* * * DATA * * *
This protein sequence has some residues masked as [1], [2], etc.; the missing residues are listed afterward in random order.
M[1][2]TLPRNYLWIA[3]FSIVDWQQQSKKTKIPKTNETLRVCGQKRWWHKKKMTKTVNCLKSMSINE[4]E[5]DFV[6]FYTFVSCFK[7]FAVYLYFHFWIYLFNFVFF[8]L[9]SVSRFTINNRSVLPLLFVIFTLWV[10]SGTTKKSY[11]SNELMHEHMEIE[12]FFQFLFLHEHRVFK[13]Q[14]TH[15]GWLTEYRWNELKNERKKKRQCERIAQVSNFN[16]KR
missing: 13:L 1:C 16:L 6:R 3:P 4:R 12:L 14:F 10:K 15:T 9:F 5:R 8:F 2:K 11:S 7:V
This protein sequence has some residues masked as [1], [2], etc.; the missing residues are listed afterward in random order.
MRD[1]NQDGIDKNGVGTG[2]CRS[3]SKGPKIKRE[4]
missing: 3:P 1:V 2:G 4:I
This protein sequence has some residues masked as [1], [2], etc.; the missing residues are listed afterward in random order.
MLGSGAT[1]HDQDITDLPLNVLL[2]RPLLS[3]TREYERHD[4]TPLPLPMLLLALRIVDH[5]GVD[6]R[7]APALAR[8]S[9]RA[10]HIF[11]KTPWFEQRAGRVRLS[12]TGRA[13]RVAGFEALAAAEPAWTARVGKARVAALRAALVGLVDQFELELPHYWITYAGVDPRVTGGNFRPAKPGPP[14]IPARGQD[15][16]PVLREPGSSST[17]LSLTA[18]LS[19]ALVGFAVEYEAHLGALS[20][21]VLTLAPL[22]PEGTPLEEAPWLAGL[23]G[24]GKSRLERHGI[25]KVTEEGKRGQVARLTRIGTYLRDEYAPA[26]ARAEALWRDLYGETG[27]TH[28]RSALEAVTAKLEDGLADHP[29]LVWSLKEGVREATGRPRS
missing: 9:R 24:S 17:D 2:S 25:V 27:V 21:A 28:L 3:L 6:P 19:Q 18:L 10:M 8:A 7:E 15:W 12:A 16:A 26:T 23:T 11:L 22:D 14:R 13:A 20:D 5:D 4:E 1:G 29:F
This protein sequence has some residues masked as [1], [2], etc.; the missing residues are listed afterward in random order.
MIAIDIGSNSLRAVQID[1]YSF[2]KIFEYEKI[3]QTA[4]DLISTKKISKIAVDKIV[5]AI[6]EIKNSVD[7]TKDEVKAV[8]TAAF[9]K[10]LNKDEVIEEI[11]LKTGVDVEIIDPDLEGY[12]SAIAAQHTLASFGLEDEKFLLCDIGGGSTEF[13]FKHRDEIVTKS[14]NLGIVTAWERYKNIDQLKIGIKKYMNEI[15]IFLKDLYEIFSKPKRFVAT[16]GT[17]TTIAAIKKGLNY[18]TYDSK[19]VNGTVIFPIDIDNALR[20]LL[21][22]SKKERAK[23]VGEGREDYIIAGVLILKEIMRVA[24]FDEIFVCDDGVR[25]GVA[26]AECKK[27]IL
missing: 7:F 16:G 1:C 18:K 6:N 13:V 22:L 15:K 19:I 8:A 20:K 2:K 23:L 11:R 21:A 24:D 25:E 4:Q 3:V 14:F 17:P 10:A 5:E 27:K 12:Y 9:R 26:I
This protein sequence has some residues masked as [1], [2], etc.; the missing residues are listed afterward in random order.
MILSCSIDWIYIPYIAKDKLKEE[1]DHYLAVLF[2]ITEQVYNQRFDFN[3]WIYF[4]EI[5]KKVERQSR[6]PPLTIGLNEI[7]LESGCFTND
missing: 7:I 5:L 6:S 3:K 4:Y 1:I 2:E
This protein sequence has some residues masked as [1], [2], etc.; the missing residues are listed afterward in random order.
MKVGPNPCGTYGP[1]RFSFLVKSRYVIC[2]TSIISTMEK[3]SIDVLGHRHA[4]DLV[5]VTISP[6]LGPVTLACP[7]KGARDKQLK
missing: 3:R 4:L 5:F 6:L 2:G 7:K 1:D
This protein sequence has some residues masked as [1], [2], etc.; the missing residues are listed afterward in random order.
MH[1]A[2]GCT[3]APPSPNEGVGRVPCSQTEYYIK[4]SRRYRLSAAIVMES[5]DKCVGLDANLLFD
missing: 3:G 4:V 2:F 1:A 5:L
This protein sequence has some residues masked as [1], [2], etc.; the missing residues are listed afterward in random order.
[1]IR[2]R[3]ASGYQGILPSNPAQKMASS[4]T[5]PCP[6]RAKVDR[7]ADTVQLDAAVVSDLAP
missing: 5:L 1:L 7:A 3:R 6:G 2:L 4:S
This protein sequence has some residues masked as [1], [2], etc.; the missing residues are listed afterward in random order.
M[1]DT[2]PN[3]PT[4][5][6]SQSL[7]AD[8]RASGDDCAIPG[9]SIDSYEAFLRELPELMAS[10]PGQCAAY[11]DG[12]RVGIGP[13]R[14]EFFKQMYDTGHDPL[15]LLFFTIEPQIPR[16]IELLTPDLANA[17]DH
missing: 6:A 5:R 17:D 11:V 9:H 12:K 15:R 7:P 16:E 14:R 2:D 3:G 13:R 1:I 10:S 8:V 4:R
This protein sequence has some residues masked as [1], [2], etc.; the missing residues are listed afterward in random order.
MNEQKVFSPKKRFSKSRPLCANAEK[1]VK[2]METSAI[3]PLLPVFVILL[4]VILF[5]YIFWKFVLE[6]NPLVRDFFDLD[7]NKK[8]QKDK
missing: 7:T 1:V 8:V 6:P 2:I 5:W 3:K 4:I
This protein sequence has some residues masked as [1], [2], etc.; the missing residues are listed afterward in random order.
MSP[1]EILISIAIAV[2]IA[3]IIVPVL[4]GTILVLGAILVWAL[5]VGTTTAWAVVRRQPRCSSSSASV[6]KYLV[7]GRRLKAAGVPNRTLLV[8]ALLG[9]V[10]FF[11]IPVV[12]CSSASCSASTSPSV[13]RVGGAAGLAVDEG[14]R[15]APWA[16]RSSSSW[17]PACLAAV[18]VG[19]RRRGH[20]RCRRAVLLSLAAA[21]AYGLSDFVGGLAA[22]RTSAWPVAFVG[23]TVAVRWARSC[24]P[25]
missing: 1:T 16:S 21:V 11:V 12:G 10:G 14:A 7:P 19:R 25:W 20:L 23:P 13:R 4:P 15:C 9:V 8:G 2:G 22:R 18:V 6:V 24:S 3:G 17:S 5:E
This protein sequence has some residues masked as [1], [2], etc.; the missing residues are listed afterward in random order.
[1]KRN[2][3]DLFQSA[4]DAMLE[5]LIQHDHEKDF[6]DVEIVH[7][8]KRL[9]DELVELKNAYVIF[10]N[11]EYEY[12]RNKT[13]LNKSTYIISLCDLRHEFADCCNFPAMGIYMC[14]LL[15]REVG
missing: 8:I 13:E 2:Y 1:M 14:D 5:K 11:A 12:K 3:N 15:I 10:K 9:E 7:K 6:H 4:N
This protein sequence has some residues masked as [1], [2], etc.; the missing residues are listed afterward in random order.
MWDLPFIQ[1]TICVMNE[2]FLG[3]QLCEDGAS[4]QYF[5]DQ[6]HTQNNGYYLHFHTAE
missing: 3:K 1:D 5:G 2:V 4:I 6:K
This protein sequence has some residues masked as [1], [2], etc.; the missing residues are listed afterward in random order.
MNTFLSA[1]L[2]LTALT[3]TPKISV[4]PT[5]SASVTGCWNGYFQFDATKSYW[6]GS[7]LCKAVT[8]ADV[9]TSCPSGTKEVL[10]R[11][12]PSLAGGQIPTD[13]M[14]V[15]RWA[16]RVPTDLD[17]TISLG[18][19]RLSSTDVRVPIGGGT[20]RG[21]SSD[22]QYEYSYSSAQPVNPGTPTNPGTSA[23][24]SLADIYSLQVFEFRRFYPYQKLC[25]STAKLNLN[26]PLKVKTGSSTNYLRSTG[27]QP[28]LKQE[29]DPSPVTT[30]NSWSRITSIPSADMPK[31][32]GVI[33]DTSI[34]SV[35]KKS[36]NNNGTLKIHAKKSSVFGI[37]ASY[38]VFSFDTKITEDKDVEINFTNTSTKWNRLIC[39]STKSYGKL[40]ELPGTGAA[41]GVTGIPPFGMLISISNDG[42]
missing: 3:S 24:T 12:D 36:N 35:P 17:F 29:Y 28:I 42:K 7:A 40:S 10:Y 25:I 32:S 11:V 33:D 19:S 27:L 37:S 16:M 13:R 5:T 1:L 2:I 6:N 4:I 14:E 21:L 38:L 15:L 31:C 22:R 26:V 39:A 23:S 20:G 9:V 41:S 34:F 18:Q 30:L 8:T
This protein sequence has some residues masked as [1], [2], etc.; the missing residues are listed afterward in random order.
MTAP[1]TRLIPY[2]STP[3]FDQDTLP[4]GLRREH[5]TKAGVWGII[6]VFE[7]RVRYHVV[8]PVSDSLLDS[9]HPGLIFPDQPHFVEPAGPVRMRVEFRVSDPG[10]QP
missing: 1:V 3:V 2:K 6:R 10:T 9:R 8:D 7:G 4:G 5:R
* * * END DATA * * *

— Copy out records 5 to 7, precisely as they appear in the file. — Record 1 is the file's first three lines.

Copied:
This protein sequence has some residues masked as [1], [2], etc.; the missing residues are listed afterward in random order.
MILSCSIDWIYIPYIAKDKLKEE[1]DHYLAVLF[2]ITEQVYNQRFDFN[3]WIYF[4]EI[5]KKVERQSR[6]PPLTIGLNEI[7]LESGCFTND
missing: 7:I 5:L 6:S 3:K 4:Y 1:I 2:E
This protein sequence has some residues masked as [1], [2], etc.; the missing residues are listed afterward in random order.
MKVGPNPCGTYGP[1]RFSFLVKSRYVIC[2]TSIISTMEK[3]SIDVLGHRHA[4]DLV[5]VTISP[6]LGPVTLACP[7]KGARDKQLK
missing: 3:R 4:L 5:F 6:L 2:G 7:K 1:D
This protein sequence has some residues masked as [1], [2], etc.; the missing residues are listed afterward in random order.
MH[1]A[2]GCT[3]APPSPNEGVGRVPCSQTEYYIK[4]SRRYRLSAAIVMES[5]DKCVGLDANLLFD
missing: 3:G 4:V 2:F 1:A 5:L